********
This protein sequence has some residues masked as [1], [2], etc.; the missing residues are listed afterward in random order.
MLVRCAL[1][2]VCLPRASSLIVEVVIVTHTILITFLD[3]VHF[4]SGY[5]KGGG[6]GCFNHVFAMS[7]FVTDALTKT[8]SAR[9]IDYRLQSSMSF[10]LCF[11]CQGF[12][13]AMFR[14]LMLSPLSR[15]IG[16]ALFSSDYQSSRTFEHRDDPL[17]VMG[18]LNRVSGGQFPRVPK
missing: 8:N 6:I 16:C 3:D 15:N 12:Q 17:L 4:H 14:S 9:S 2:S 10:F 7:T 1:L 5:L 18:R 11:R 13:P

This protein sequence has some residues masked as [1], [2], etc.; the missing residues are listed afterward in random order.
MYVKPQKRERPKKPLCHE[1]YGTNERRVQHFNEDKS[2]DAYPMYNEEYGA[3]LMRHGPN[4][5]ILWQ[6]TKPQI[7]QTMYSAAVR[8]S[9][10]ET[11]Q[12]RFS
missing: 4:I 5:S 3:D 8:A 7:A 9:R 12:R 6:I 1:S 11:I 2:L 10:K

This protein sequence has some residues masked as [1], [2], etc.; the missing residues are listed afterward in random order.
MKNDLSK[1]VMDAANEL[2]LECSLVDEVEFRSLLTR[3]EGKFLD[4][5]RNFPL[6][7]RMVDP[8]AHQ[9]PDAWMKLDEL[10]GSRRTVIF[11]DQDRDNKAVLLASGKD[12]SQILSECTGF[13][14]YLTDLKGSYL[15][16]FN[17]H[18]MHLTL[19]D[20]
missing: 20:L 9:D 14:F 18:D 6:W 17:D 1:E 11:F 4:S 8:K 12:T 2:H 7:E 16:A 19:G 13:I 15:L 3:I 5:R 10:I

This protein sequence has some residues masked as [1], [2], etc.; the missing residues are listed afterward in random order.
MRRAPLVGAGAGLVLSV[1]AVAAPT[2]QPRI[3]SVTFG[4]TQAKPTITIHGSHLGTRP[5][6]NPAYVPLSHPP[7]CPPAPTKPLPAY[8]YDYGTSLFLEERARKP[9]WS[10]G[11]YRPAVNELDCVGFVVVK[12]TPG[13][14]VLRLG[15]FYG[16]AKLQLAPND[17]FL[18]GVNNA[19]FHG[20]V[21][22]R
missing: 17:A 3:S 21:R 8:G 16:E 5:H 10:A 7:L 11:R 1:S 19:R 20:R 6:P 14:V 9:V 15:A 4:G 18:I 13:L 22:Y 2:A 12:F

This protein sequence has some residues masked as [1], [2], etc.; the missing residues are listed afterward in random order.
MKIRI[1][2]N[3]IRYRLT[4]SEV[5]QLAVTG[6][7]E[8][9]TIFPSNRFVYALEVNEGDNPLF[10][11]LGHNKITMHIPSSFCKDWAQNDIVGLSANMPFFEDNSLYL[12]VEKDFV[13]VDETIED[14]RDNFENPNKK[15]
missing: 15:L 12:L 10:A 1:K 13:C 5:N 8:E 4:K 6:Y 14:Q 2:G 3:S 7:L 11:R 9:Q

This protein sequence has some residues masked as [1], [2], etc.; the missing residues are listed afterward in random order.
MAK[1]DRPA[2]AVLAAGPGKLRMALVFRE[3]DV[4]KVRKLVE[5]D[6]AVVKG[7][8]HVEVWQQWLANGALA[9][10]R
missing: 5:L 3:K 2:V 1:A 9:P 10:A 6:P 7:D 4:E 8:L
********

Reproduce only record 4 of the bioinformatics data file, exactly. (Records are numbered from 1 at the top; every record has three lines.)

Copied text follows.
This protein sequence has some residues masked as [1], [2], etc.; the missing residues are listed afterward in random order.
MRRAPLVGAGAGLVLSV[1]AVAAPT[2]QPRI[3]SVTFG[4]TQAKPTITIHGSHLGTRP[5][6]NPAYVPLSHPP[7]CPPAPTKPLPAY[8]YDYGTSLFLEERARKP[9]WS[10]G[11]YRPAVNELDCVGFVVVK[12]TPG[13][14]VLRLG[15]FYG[16]AKLQLAPND[17]FL[18]GVNNA[19]FHG[20]V[21][22]R
missing: 17:A 3:S 21:R 8:G 16:E 5:H 10:A 7:L 11:R 1:S 19:R 20:R 6:P 14:V 9:V 15:A 4:G 18:I 13:L 22:Y 2:A 12:F